Case Summary: Walstad v. Klink
$2.5M verdict in porch case stands; case timely filed
In the case of Walstad v. Klink, a woman fell off the rear porch of an apartment building, resulting in her being paralyzed from the waist down. She had fallen through the yellow tape that the defendant had put up to act as a handrail.
On May 21, 2018, the state appeals court upheld the $2.5 million jury verdict awarded to the plaintiff rejecting the defendant’s argument that the lawsuit against the estate of her now-deceased husband had been untimely filed.
The plaintiff had originally filed a personal injury and premises liability complaint against the original defendant, the owner of the apartment building, and against the City of Chicago. In 2006, the original defendant’s wife, Klink, was added as a defendant by amendment. The City of Chicago filed a motion for summary judgment that was eventually granted by the trial court, dismissing the city as a defendant. While the dismissal was on interlocutory appeal causing the case to be stayed, both the original plaintiff and original defendant passed away. The plaintiff’s mother took over the lawsuit for her daughter but did not add the defendant’s estate as a party until 2013.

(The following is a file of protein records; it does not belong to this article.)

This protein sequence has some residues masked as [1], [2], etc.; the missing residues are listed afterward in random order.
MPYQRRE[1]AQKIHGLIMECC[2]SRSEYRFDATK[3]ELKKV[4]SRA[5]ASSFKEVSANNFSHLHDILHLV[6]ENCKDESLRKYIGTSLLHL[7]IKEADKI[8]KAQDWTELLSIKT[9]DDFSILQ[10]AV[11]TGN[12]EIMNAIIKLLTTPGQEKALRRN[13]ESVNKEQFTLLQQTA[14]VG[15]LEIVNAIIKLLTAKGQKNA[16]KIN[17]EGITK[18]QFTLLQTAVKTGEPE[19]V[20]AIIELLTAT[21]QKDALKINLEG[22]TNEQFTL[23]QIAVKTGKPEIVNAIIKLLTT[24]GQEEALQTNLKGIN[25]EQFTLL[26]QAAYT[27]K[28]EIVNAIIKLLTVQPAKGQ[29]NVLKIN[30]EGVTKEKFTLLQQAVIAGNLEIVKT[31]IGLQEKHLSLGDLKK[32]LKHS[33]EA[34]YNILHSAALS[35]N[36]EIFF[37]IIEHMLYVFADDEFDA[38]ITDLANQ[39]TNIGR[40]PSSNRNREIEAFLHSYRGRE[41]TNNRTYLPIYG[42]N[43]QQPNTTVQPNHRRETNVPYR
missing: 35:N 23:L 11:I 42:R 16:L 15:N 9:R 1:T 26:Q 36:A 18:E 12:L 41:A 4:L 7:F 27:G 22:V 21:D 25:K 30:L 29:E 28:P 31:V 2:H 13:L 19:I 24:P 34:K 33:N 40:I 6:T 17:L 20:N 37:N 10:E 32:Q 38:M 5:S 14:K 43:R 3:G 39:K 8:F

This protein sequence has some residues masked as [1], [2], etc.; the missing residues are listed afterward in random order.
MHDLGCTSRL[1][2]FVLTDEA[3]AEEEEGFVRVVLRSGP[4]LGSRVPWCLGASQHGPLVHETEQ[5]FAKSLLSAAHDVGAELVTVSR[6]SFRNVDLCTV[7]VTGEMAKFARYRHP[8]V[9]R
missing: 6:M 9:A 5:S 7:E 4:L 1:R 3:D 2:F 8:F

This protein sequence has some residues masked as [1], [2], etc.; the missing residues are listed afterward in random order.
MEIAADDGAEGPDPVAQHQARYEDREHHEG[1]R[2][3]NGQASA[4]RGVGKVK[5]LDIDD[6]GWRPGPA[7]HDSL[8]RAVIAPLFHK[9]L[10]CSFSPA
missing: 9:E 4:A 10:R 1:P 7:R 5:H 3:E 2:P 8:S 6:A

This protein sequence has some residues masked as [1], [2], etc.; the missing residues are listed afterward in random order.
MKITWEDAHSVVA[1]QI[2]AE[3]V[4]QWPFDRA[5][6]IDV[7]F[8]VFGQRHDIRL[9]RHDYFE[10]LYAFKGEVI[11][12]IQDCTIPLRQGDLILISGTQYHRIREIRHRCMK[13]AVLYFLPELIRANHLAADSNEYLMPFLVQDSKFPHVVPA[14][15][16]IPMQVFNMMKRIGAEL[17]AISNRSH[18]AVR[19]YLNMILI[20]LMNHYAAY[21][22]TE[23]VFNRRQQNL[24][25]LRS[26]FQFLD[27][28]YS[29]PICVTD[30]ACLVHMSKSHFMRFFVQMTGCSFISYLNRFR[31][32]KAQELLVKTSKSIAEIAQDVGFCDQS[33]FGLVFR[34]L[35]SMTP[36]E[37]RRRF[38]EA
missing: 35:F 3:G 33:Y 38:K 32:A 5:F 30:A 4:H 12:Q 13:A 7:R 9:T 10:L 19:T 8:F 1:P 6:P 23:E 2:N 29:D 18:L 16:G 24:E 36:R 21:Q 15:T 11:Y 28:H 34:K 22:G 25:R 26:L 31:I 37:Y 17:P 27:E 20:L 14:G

The defendant argued that the plaintiff had taken too long to name the estate as a party in her third amended complaint, violating 735 ILCS 5/2-619(a)(1), (2), and (5). The 1st District Appellate Court found that the Plaintiff’s third amended complaint had been timely filed because the defendant had known that a claim would have been brought against her husband’s estate and had notice of the claim. The court reasoned that the defendant’s argument went against 735 ILCS 5/2-616(d), which allows parties to add defendants in a lawsuit even when it would normally be time-barred if certain conditions were met. The court decided that in this case, these conditions had been satisfied.
The case had gone to trial in 2016 after being stayed for years due to the interlocutory appeal. During that time, along with the passing of both the original plaintiff and original defendant, the defendant’s wife filed for bankruptcy in 2015 before the jury issued a verdict in December 2016. Because of Klink’s declaration of bankruptcy, no insurance on the building, and the estate of the original defendant having no assets, the attorneys for both parties said that the plaintiff’s estate would collect nothing from the defendant’s and there ended up being no verdict to collect.